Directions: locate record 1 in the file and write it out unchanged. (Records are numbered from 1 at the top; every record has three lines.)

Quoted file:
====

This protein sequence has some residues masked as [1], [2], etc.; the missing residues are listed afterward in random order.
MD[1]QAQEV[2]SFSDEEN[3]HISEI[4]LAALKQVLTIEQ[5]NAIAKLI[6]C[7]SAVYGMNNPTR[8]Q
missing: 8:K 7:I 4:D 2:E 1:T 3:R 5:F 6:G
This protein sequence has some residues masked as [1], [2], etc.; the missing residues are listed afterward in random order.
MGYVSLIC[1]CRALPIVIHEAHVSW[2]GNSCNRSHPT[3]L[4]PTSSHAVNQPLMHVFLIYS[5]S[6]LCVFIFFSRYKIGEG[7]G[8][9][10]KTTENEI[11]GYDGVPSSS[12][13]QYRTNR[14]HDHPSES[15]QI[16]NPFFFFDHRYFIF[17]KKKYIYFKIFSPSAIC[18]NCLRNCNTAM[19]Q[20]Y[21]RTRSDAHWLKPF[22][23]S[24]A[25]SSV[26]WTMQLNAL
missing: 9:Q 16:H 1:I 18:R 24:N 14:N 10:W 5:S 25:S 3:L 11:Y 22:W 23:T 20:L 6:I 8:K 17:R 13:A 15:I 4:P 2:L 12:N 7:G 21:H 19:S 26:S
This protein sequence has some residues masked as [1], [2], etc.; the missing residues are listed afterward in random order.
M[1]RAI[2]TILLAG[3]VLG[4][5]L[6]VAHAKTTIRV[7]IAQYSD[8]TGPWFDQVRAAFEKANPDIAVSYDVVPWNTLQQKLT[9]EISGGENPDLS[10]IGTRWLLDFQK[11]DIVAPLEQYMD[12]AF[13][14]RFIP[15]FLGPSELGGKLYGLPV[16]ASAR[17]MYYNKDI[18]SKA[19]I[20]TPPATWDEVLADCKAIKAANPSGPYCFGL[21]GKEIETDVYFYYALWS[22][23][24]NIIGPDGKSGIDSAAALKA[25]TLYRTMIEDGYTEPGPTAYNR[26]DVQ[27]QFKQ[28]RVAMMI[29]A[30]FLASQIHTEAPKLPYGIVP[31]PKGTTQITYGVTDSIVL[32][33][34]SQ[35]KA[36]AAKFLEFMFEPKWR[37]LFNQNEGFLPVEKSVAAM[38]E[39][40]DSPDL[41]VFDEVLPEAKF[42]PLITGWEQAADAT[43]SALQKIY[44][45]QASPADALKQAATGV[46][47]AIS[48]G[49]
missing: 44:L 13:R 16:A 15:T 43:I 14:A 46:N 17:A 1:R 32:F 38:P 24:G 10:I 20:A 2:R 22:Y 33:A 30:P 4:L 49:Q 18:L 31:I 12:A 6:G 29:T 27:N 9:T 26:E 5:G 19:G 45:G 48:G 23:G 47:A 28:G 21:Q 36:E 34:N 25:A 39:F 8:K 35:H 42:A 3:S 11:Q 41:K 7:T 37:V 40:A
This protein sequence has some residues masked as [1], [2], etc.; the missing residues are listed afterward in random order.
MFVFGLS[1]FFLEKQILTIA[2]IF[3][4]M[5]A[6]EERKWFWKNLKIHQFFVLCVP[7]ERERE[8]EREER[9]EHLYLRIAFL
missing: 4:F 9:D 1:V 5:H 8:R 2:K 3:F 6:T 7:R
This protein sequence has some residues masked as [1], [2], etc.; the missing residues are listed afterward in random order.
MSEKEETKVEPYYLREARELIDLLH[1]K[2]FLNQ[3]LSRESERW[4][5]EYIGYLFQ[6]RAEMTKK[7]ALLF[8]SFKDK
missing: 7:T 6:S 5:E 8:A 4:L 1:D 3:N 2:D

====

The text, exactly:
This protein sequence has some residues masked as [1], [2], etc.; the missing residues are listed afterward in random order.
MD[1]QAQEV[2]SFSDEEN[3]HISEI[4]LAALKQVLTIEQ[5]NAIAKLI[6]C[7]SAVYGMNNPTR[8]Q
missing: 8:K 7:I 4:D 2:E 1:T 3:R 5:F 6:G